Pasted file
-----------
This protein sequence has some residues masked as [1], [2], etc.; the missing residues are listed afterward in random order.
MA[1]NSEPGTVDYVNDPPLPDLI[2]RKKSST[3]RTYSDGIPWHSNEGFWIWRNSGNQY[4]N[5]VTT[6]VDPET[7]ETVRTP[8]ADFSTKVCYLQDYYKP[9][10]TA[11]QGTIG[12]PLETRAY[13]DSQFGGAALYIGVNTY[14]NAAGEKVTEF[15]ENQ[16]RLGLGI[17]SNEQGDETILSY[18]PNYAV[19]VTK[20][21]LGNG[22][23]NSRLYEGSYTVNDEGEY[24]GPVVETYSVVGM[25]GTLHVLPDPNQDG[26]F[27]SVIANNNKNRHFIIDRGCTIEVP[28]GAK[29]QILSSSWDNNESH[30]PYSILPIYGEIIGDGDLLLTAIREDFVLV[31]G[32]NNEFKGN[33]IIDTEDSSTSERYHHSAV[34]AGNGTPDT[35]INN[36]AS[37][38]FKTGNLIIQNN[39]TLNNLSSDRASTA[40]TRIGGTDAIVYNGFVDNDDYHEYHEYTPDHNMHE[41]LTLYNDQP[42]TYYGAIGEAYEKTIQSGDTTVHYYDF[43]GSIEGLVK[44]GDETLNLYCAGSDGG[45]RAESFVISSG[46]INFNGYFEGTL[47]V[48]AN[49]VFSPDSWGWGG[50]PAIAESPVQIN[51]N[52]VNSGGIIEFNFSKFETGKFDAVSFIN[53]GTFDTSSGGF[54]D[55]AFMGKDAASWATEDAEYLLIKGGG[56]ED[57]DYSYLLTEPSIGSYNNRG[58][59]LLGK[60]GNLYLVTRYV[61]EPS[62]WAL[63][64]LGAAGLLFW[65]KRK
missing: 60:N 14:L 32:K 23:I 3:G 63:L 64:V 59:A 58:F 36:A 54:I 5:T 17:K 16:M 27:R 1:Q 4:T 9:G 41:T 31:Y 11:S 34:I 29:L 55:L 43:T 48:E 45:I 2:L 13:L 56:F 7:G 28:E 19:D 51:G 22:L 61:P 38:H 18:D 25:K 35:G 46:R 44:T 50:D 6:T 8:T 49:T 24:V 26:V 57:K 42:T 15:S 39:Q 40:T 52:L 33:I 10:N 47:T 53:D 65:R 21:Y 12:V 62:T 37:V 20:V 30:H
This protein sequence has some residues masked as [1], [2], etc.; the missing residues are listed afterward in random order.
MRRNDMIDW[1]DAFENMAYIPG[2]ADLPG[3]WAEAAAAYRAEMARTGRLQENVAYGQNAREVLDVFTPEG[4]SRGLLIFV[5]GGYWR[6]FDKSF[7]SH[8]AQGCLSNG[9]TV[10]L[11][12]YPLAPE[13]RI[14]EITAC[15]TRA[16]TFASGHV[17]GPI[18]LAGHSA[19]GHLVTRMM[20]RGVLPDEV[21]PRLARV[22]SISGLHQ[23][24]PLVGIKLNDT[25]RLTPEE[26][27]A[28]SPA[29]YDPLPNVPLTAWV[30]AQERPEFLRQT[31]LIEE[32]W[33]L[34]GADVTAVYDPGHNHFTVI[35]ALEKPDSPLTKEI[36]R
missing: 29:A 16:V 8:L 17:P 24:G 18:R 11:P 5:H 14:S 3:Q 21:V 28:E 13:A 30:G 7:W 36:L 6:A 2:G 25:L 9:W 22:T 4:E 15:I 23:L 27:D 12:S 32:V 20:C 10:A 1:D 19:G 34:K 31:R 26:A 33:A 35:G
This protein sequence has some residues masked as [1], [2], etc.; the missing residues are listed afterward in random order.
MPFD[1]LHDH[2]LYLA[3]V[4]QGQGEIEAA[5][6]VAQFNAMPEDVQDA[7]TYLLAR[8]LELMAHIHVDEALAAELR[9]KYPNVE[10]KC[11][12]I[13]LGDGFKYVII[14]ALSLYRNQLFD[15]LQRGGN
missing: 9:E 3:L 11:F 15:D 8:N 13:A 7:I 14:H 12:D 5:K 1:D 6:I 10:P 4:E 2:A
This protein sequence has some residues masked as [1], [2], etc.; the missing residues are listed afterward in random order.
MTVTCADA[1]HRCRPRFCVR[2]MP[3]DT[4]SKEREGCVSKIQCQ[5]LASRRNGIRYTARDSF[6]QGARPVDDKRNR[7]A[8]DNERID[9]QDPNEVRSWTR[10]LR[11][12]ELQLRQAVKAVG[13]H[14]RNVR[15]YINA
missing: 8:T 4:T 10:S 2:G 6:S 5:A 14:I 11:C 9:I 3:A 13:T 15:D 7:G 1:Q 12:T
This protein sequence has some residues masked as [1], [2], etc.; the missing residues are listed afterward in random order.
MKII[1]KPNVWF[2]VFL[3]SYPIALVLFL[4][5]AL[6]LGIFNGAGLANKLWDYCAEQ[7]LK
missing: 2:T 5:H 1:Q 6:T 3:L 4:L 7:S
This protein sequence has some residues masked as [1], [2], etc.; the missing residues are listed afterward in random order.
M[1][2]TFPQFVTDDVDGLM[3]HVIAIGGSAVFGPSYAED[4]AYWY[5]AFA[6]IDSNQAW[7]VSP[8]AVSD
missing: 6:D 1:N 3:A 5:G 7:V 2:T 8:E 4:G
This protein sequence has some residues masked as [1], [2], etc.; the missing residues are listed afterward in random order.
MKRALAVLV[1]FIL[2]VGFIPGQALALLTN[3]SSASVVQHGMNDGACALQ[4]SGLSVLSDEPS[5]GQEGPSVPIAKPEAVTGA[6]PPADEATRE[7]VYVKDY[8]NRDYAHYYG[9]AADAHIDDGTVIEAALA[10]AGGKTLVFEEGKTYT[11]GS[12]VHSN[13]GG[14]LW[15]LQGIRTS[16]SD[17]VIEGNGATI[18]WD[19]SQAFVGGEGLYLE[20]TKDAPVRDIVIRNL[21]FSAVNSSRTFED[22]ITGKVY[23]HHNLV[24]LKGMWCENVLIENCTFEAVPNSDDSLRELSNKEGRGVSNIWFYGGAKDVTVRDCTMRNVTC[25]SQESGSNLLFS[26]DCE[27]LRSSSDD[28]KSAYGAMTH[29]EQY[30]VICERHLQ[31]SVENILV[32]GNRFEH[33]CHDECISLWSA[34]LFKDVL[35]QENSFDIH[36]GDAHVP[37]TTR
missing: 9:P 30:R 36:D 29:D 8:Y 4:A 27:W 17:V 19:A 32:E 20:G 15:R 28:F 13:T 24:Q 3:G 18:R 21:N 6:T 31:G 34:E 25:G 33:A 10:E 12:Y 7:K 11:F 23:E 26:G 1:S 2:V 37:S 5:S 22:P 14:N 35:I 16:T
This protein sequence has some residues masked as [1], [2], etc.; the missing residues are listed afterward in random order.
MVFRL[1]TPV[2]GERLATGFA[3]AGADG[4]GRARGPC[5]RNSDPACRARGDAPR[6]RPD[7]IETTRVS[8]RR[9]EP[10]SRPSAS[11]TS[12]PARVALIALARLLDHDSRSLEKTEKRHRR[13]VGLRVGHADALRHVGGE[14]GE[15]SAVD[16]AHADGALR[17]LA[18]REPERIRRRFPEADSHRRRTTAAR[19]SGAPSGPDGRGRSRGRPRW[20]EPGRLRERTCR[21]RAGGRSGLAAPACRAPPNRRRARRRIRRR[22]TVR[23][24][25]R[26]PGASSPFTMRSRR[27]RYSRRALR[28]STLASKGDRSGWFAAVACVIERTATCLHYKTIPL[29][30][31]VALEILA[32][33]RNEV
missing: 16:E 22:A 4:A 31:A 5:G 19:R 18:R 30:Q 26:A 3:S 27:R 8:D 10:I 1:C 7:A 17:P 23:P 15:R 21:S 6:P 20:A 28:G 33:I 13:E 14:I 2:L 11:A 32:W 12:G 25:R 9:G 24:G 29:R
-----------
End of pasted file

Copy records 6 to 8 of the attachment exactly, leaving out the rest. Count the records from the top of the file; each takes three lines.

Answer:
This protein sequence has some residues masked as [1], [2], etc.; the missing residues are listed afterward in random order.
M[1][2]TFPQFVTDDVDGLM[3]HVIAIGGSAVFGPSYAED[4]AYWY[5]AFA[6]IDSNQAW[7]VSP[8]AVSD
missing: 6:D 1:N 3:A 5:G 7:V 2:T 8:E 4:G
This protein sequence has some residues masked as [1], [2], etc.; the missing residues are listed afterward in random order.
MKRALAVLV[1]FIL[2]VGFIPGQALALLTN[3]SSASVVQHGMNDGACALQ[4]SGLSVLSDEPS[5]GQEGPSVPIAKPEAVTGA[6]PPADEATRE[7]VYVKDY[8]NRDYAHYYG[9]AADAHIDDGTVIEAALA[10]AGGKTLVFEEGKTYT[11]GS[12]VHSN[13]GG[14]LW[15]LQGIRTS[16]SD[17]VIEGNGATI[18]WD[19]SQAFVGGEGLYLE[20]TKDAPVRDIVIRNL[21]FSAVNSSRTFED[22]ITGKVY[23]HHNLV[24]LKGMWCENVLIENCTFEAVPNSDDSLRELSNKEGRGVSNIWFYGGAKDVTVRDCTMRNVTC[25]SQESGSNLLFS[26]DCE[27]LRSSSDD[28]KSAYGAMTH[29]EQY[30]VICERHLQ[31]SVENILV[32]GNRFEH[33]CHDECISLWSA[34]LFKDVL[35]QENSFDIH[36]GDAHVP[37]TTR
missing: 9:P 30:R 36:D 29:D 8:Y 4:A 27:W 17:V 19:A 32:E 20:G 15:R 28:F 13:T 24:Q 3:G 18:R 21:N 6:T 31:G 34:E 25:G 33:A 10:E 12:Y 7:K 11:F 23:E 26:G 1:S 2:V 37:S 5:S 22:P 14:N 35:I 16:T
This protein sequence has some residues masked as [1], [2], etc.; the missing residues are listed afterward in random order.
MVFRL[1]TPV[2]GERLATGFA[3]AGADG[4]GRARGPC[5]RNSDPACRARGDAPR[6]RPD[7]IETTRVS[8]RR[9]EP[10]SRPSAS[11]TS[12]PARVALIALARLLDHDSRSLEKTEKRHRR[13]VGLRVGHADALRHVGGE[14]GE[15]SAVD[16]AHADGALR[17]LA[18]REPERIRRRFPEADSHRRRTTAAR[19]SGAPSGPDGRGRSRGRPRW[20]EPGRLRERTCR[21]RAGGRSGLAAPACRAPPNRRRARRRIRRR[22]TVR[23][24][25]R[26]PGASSPFTMRSRR[27]RYSRRALR[28]STLASKGDRSGWFAAVACVIERTATCLHYKTIPL[29][30][31]VALEILA[32][33]RNEV
missing: 16:E 22:A 4:A 31:A 5:G 19:R 18:R 30:Q 26:A 3:S 27:R 8:D 10:I 1:C 7:A 17:P 23:P 15:R 21:S 6:P 20:A 28:G 33:I 13:E 14:I 2:L 11:A 32:W 12:G 25:R 9:G 24:G 29:R